DOT Panel Backs Change in Policy for In-Flight Mobile Phone Use
The Department of Transportation’s Advisory Committee for Aviation Consumer Protection recommended on Wednesday that airlines have the final say on whether passengers may make telephone calls during flights.
The recommendation, which is non-binding, follows a 2013 decision by the Federal Communications Commission to consider lifting the ban on in-flight calls. The news at the time resulted in vocal opposition from frequent travelers, flight attendants, and others, and Transportation Secretary Anthony Foxx said that he would step in and rule on the issue.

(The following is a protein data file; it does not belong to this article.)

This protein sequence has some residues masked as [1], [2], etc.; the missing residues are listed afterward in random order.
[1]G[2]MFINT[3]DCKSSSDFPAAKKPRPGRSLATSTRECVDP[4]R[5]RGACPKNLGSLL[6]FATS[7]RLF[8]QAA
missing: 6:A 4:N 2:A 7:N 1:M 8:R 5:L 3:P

The ban, which dates to 1991, came about because of concerns that the use of mobile phones in flight would interfere with cellular networks on the ground and jam signals. The FCC says that this is no longer an issue as a result of the availability of newer mobile communications technology.
Many other countries allow airlines to offer in-flight calling and companies such as AeroMobile Communications and OnAir offer specialized in-flight equipment that safely manages the calls.
Regardless of any changes in policy by the FCC, airlines would still have to determine whether the use of such equipment would interfere with aircraft systems before any restrictions are lifted, according to a DOT notice published in 2014.
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